Homeless campaign sets record
The Wellways social media campaign, “Housing is a human right, right?” recently hit a record high with 12,000 people following our call to sign a petition demanding more affordable housing. It’s not over yet, as Fundraising Manager Fiona Gillen and the team push for an ambitious goal of 20,000 signatures. 

Some of the comments made by supporters include: “I'm signing because I’m nearly 70 and can’t get housing commission. I rent private whether I can afford it or not,” Gloria.

“I'm signing because older Australians were never offered superannuation nor was it high on the list of everyday living (priorities) and they are now paying the price. The pension is not enough to live on given the high cost of rent,” Lorraine

Add your voice to the campaign here: Affordable housing campaign

Praise comes from the top 
It’s not always good to be named in Parliament, but Wellways had a positive mention recently delivered by ACT Mental Health Minister Shane Rattenbury. Speaking about the Wellways Detention Exit Community Outreach (DECO) program, Mr Rattenbury said it was “an example of a program that can provide significant cost savings to the Territory and also produce better health outcomes for former detainees. 

“We have also received positive feedback on the extension of the support period from (three) to 18 months, with this extended timeframe allowing case-managers to engage more extensively with participants across a wider number of domains including employment, living skills, self-esteem and socialisation,” he said. 

The Detention Exit Community Outreach program has run in the ACT since 2015. Most participants have been men with a diagnosis of severe mental illness. Many have a history of substance abuse or misuse, did not finish high school and/or have spent half their adult life in detention.

Since 2015, of the 81 people who have participated in the voluntary program, six (7 per cent) have reoffended and three (3 per cent) were returned to detention after they breached parole conditions.

The figures are in stark contrast to broader recidivism rates. The most recent Productivity Commission data showed almost 40 per cent of ACT adults released from prison returned to jail with a new sentence within two years.

Mr Rattenbury also recently visited both the youth and adult “Step Up, Step Down” services operated by Wellways in the ACT. Both programs are funded by ACT Health and provide 24-hour recovery-focused residential mental health program for people experiencing severe mental illness.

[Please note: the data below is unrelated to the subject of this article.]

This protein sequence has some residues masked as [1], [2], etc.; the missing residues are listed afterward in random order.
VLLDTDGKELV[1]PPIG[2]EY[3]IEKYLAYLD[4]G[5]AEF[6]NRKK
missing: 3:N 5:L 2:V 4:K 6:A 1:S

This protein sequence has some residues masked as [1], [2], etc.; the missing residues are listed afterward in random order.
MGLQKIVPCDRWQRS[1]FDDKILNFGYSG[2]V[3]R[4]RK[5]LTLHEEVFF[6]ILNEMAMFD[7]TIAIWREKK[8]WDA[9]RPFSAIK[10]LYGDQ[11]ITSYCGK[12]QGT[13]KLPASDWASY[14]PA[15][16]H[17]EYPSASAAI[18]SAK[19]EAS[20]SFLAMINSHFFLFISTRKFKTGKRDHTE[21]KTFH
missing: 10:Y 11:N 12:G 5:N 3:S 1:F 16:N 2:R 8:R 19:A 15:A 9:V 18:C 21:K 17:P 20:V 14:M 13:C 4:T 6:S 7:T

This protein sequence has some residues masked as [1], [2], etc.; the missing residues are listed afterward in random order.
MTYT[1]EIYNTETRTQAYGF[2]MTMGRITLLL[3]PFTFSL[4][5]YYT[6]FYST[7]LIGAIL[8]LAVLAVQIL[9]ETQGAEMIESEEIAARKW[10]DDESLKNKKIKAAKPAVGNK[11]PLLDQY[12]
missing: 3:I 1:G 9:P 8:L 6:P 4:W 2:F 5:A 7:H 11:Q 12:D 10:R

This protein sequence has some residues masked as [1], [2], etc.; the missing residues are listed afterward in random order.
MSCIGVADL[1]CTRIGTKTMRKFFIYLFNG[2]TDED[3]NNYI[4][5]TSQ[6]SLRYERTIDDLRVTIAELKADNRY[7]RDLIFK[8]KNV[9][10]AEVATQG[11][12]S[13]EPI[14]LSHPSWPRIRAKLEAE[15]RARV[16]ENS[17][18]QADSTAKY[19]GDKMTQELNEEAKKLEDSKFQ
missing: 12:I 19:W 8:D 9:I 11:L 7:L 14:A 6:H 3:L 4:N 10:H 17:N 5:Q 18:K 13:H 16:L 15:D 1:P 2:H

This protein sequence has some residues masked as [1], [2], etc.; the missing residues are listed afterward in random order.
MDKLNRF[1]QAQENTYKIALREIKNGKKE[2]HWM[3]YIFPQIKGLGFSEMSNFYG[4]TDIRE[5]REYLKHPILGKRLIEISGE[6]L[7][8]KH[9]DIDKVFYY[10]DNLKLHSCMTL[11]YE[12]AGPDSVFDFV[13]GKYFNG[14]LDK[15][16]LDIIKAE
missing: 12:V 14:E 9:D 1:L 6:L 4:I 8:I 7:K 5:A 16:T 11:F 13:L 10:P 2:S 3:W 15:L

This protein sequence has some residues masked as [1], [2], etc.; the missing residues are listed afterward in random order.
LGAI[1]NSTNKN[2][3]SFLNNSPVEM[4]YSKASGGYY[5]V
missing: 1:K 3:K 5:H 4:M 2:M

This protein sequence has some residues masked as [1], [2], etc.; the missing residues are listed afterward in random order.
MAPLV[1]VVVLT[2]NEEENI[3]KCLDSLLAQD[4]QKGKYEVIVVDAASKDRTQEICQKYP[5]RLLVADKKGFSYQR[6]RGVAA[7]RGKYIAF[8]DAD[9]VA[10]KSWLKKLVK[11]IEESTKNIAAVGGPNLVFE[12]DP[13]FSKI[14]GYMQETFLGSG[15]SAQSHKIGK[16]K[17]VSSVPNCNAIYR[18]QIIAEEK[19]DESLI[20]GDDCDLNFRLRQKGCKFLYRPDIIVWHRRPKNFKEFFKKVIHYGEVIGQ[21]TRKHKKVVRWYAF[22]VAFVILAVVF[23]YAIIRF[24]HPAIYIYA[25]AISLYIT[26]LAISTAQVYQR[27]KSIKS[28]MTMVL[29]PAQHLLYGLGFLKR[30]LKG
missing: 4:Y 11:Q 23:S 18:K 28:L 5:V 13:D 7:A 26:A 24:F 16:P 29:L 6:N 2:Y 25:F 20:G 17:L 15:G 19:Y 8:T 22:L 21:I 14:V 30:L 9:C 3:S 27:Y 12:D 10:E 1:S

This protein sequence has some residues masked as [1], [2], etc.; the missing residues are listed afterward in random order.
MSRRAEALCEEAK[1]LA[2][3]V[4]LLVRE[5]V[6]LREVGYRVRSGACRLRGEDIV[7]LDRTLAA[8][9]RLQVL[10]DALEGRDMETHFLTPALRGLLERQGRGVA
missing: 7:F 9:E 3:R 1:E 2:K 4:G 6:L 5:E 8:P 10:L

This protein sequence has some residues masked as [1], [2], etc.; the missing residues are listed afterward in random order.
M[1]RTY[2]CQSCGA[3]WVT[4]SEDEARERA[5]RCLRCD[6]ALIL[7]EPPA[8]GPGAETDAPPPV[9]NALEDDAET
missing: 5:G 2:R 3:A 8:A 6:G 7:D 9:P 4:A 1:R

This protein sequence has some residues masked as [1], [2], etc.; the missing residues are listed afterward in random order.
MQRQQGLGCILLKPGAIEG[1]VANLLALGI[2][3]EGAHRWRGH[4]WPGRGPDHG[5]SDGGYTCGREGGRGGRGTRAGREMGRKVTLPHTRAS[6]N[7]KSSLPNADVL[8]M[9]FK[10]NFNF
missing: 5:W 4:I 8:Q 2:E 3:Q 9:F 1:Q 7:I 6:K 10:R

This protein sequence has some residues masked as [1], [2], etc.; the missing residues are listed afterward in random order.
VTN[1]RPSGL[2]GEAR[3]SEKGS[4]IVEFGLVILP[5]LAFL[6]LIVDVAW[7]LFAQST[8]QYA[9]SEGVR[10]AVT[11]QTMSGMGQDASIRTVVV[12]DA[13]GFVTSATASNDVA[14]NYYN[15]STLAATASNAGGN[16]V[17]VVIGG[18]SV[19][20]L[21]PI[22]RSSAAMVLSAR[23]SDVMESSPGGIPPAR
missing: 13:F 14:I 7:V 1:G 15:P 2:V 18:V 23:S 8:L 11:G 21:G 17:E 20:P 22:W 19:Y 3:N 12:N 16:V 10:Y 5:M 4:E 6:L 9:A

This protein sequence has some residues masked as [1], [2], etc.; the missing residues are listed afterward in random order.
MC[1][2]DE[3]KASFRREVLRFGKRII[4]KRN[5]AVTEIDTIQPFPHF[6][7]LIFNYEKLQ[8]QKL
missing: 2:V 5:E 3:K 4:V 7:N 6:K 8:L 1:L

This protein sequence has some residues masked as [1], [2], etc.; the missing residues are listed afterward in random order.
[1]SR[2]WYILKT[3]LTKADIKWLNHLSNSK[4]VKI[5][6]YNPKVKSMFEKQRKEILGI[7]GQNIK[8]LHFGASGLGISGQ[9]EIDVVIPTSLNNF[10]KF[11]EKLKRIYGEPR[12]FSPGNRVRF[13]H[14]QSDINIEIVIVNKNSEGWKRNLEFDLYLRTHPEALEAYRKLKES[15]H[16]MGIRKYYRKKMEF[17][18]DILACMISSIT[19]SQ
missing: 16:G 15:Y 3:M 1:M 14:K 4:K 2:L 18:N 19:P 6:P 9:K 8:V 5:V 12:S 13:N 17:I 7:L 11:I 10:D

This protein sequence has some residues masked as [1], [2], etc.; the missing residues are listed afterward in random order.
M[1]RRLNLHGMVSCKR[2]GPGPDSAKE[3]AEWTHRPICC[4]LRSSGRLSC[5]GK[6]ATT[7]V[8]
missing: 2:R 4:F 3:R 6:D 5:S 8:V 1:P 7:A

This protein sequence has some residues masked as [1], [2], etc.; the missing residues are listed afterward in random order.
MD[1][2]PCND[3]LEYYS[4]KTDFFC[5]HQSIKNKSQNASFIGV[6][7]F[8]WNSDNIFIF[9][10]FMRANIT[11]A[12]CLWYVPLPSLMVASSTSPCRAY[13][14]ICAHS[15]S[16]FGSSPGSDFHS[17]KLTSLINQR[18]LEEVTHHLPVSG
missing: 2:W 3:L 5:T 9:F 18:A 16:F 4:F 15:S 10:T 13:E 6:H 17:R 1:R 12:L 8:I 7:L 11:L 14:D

Wellways is the largest private provider of government-funded community mental health services in the ACT and last year our programs helped more than 140 people with mental health issues and provided hundreds of short-term stays to people.

We help to Reclaim the Lane
Annual youth arts festival Reclaim the Lane in Devonport celebrates young people. Wellways was there represented by Child, Youth, Family and Engagement team members Dearne Radford, Nathan Langley (program workers) and Shona Becker (team leader). The biggest drawcard was the Wellways mural with its “Say no to Bullying” message. People got messy and added their handprint to a colourful mural. 

Sunny days away to focus on wellbeing
The Wellways Frankston office in Victoria recently organised a two-day camp for participants held on the Mornington Peninsula. The camp’s focus was on health and wellbeing, with experts discussing exercise, nutrition, healthy eating, along with cooking and budgeting. Participants had a lot of fun and made some new friends. The team has received great feedback and we understand some of those on the camp have made positive changes to their lifestyle and are putting their new cooking skills into practice.

Also in Frankston the weekly meeting of the coffee/walking group was combined with a day trip to the Arthur’s Seat Sea Eagle chairlift, which challenged those who feared heights. As one person who took the test said afterwards: “I am so proud of myself.” Meanwhile, another said it had been her first break in years: “I haven’t had a holiday for eight years - this is a holiday for me.”

On the road to recovery
Andrew holding a Wookie clockAndrew has been a participant in the Wellways Enhanced Adult Community Living Support Service program for 18 months. The program is offered in the Illawarra, Shoalhaven and Murrumbidgee regions of New South Wales and provides case management and psychosocial support to adults experiencing mental health issues. 

Andrew has come a long way in his recovery and recently earned a certificate of appreciation for his efforts. His Star Wars Wookie alarm clock, not only has authentic Wookie sounds, it also assists with time management, which is all part of the program, says Wellways recovery support worker Matthew Short. “Andrew’s recovery is a credit to his strengths,” Matthew said.